Cindy Ford is a mother of 8. She grew up in a family culture that emphasized reading and she carried that on with her own kids.
She is a first time author of The Magic Jelly Bean Story. In this episode, she talks about story telling, games and creativity in family life.
Read and Sing to Kids
Cindy started reading to the kids when they were very little because she had read that it was helpful.
She started reading and singing very young, and her kids were able to read before they went to school.
A Family Legacy of Reading
In her family, they were avid readers for generations.
Her grandmother wrote several books. The last of those she wrote when she was 92 years old.
Her family read all the time.
She learned games from her family where they would write stories.
In one of these, you write a story, then fold it over, so that only the last line can be seen. Then the next person adds on to that story.
She and her sister would make up new lyrics to songs they knew.
Her grandmother also was poet so she had that ingrained in her and wrote poetry as well.
Carrying on the Tradition
Their family went without TV for many years so that the kids had more time to be creative.
She told stories at night sometimes. She especially remembers telling stories at night in the tent while we were camping.
The Magic Jelly Bean Story
The Jelly Bean story was created on a camping trip. The kids liked it because it opened up everyone’s imagination because anything can happen.
The Jelly Bean Story is about a boy that takes a walk in the wood and finds a jar of jelly beans.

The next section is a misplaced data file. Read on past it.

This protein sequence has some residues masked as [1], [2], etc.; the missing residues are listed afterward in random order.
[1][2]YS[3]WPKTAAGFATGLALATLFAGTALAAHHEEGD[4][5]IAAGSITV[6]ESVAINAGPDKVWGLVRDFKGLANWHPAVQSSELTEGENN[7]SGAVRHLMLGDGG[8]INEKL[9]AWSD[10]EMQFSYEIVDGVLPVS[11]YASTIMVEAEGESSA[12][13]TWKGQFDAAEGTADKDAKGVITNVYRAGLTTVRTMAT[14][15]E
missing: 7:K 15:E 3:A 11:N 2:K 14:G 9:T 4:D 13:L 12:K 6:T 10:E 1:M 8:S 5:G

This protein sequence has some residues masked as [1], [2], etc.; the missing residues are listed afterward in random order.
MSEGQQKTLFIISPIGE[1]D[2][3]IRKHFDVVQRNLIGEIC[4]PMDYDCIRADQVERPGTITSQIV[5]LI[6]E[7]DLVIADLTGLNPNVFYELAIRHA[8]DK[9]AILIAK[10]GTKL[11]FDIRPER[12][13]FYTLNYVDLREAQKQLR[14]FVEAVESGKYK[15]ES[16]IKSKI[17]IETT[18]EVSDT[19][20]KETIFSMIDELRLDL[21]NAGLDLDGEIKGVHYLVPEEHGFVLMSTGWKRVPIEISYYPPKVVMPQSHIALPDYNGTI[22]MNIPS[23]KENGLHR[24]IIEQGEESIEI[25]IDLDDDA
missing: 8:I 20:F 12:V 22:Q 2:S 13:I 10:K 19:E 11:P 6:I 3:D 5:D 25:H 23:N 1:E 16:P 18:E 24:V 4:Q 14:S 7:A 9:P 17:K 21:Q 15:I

He’s excited and he starts sampling them.
When he eats the first one, he turns into a bird and has some adventures.
Then he realizes that hey are magical jelly beans. The rest of his family gets involved.
"When I would tell it," says Cindy, "it would change every time. A different color would make a different thing happen."
"The grandkids enjoy this story now too. I let them choose the jellybean color and what happens."
"The young ones love to pick the color and decide what happens. Sometimes they will turn into something funny like a bed."
"They sometimes want to do this over and over! Some of the older kids get a little carried away and they get stuck on things that they think are funny, like turning into a toilet."
"Kids really seem to enjoy the idea that they get to decide what happens. It gives them that power and that ability to do magic."
Stories Connect People
Reading is a tradition in the Ford family.
Stories connect people. Having a shared story is important to a family culture.
That’s how people passed down their family history in past generations.
Stories help people understand themselves better. Being able to make up a story helps you understand more about yourself.
Stories connect us to what’s gone before and they help us have a sense of belonging.
Telling a story can connect us as we pass along and keep the tradition going. Stories also connect us by letting us know things that we wouldn’t know otherwise.
Stories help kids understand themselves. They have a more limited experience so when they read these things in stories, they understand some of the feelings and emotions they learn about. Stories help children understand who they want to be and who they are.
Reading Opens the World to a Child
Reading opens up so much to a person.
It opens the whole world to a child when you read. Reading broadens your horizons and helps you in every way.
One way that our family made sure that we read a little bit every day was reading the scriptures every day as a family.
We would all take turns reading. Even the little ones that couldn’t read, would repeat word for word what was in the book.
The kids learned big words from that that were well above their normal reading level.
In school, there was assigned daily reading. The older kids would help the younger kids if she was busy. Sometimes we would read a chapter book aloud together, a little bit every night.
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